As the zika virus threat looms over the national capital, the All India Institute Medical Sciences (AIIMS) has tested at least 100 samples of patients with “acute febrile illness” as part of its surveillance measures. Zika virus, like dengue and chikungunya, is caused by the same vector – the Aedes mosquito.
AIIMS officials confirmed that at least 100 samples have been tested between December and June and that “no sample has been tested positive so far”. Officials added that at least “5-10 samples” have been tested each week.
On May 27, the World Health Organisation had confirmed India’s first cases of the Zika virus. The health ministry reported that of the three cases — all from Bapunagar area of Ahmedabad — one was that of a pregnant woman.
With the arrival of the monsoon in the capital and the possibility of another mosquito-borne infection outbreak, AIIMS officials said they “will increase the number of samples being tested for Zika virus during peak season”.
As of now, the Integrated Disease Surveillance Programme (IDSP) is tracking the clustering of acute febrile illness in the community. In addition to the National Institute of Virology, Pune, and National Centre for Disease Control (NCDC) in Delhi, 25 laboratories have also been strengthened by the Indian Council of Medical Research (ICMR) for laboratory diagnosis.
Three entomological laboratories are also conducting zika virus testing on mosquito samples. Dr Lalit Dar, Professor, Department of Microbiology, AIIMS, said, “We are currently not part of the ICMR network. Since we have the capability — as a part of the surveillance exercise — we have tested at least 100 samples for Zika virus… Surveillance will be further increased at AIIMS once cases of dengue and chikungunya show a likely increase during peak season. The exercise is being undertaken as there is potential threat.”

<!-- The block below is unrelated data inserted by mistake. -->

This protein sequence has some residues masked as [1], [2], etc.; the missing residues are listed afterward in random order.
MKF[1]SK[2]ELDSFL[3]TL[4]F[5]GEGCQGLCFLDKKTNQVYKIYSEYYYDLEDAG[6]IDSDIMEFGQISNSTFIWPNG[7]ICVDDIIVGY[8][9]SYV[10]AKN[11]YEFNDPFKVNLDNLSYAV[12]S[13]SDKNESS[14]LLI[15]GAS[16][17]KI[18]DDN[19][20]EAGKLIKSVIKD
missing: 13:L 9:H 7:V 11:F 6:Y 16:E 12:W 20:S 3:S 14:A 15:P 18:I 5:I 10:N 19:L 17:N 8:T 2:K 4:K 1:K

Officials added that they have tested “preserved samples” of patients with zika-like symptoms. “We have also tested preserved samples, where patients had symptoms similar to zika infection. However, the surveillance is random to ensure proper monitoring,” an official said.
Another official said, “The clinical representation of Zika virus is similar to that of dengue. The primary challenge is to ensure that the three infections are correctly diagnosed as they show similar symptoms. But detecting Zika is more challenging as 80 per cent cases are asymptomatic.”
As of now, AIIMS has procured real-time PCR kits to detect the three infections.
During the last chikungunya outbreak in the capital, AIIMS reported cases where patients suffered from both dengue and chikungunya.
In the recent past, cases have been reported where co-infection of dengue, chikungunya and Zika has been detected. Co-infection of Zika virus has already been reported in other countries — with dengue and chikungunya in Colombia and with dengue in French Polynesia and New Caledonia.